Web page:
If you wish to read up more on various ingredients that are used in laundry detergents, the Soap And Detergent Association has a wonderful website filled with information relating to the industry that they represent. So please read that website with this in mind.

I have tried to find a site that lists all the ingredients of laundry detergents but if it is out there, it is evading me. Of course they claim it is a trade secret but in all reality, as toxic as the ingredients are, they should be listed. We have to thank the lobbyists and campaign contributions for making sure of this.

In this post, I've just listed a few ingredients that have some strange uses. Laundry detergent is not something you want to eat or drink but with children around, you need to be very careful as it takes very little to be ingested to cause serious problems. Laundry detergents are a major source of waste water and so the toxic ingredients in them have to go somewhere. It is probably safe to say that the less we use of these things, the better our world will be for future generations. There is so much more I could share from the book Clean House, Clean Planet by Karen Logan, but I'll let you read it and learn much more than I am able to share here. It is an excellent book and I've personally used many of her ideas. They do work and they work well.

One thing to keep in mind is that many of these detergents to do not wash or rinse out of your clothes very well. If you don't believe this, try washing the next load of laundry and don't put any detergent in. See how much soap and suds come out of the clothes. Some detergents are better than others but why have all of this stuck to the fibers of your clothes where it might be a mild skin irritant or have a level of toxicity that you wear on your body all day long.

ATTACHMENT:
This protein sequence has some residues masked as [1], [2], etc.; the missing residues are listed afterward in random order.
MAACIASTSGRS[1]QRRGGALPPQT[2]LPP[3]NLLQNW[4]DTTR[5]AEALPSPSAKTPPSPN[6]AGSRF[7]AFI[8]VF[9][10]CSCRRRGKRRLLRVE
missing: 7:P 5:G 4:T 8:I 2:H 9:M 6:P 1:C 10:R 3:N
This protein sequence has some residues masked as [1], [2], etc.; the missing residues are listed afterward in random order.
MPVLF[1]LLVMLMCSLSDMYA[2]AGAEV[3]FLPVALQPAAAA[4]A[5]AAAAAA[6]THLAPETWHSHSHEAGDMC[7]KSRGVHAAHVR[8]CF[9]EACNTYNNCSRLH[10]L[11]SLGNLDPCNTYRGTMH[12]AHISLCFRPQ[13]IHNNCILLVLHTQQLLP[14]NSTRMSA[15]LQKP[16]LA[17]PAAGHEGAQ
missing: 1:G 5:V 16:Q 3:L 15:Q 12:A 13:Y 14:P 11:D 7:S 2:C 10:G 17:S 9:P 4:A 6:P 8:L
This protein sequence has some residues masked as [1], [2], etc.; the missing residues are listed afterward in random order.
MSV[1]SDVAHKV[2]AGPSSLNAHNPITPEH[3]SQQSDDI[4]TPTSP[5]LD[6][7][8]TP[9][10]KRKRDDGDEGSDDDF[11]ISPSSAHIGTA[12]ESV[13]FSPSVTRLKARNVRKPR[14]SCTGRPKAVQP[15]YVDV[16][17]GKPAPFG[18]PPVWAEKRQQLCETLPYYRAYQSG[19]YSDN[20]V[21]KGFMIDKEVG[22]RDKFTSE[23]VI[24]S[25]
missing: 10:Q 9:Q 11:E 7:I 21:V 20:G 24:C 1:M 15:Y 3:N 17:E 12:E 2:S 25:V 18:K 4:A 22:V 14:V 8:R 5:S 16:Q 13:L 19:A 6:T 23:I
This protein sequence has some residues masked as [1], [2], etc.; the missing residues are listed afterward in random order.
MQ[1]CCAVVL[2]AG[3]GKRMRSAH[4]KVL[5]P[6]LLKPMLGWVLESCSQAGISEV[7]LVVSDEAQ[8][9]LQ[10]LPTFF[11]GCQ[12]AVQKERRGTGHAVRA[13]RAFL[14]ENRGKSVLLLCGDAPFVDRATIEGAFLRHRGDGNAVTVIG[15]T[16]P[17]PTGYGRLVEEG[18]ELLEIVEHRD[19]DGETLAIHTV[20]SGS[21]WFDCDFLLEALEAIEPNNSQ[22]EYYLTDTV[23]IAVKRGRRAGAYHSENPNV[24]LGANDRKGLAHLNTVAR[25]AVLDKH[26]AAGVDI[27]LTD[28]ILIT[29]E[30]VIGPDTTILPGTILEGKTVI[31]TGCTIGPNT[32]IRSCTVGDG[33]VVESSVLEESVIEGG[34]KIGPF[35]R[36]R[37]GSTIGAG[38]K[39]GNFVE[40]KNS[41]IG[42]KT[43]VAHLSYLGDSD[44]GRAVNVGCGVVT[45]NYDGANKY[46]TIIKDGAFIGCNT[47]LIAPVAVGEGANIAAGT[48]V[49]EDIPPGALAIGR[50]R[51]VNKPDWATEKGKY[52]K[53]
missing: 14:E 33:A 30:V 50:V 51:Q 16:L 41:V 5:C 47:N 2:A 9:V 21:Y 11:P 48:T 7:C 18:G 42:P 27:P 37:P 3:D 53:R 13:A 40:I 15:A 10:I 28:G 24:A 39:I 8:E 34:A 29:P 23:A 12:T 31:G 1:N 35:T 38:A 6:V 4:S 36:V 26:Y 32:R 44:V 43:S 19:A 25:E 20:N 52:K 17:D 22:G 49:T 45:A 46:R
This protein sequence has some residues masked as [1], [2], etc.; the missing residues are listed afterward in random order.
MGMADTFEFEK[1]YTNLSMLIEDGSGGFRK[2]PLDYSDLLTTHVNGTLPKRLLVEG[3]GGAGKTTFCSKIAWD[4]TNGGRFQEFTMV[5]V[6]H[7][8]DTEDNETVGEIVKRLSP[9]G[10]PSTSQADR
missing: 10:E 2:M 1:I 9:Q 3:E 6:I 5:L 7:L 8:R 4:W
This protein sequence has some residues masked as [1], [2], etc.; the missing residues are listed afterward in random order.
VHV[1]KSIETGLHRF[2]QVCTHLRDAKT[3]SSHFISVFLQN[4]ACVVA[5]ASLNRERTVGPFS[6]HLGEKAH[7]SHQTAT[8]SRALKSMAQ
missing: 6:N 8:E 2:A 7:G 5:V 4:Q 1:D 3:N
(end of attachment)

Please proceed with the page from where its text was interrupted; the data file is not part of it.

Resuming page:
Here's some immediate things you can to begin changing how you use Laundry Detergent: (pg 196 - Clean House Clean Planet by Karen Logan)
  • Use half as much detergent and look at the results. Most likely your clothes will be clean with less product. Check it out for yourself and adjust the amount used to see what you truly need for your water type and situation.
  • If you have really have a load of laundry that is soiled, you could add a 1/2 Cup of Borax as a laundry booster.
  • When you're finished with a bottle of detergent, don't' just throw it out. Fill it up with water from the machine and use it in your washer for another load. You make the bottle go a little further which makes your dollars more effective and less goes into the landfill to pollute the environment and ground water.
  • Instead of bleach, try using lemon juice from a squeezed lemon. It works well and it doesn't take much.
  • Instead of fabric softener, try using 1/2 Cup baking soda to the rinse cycle.
  • Check out alternatives to the regular store brands. There are more Eco friendly products and some of them don't get too expensive.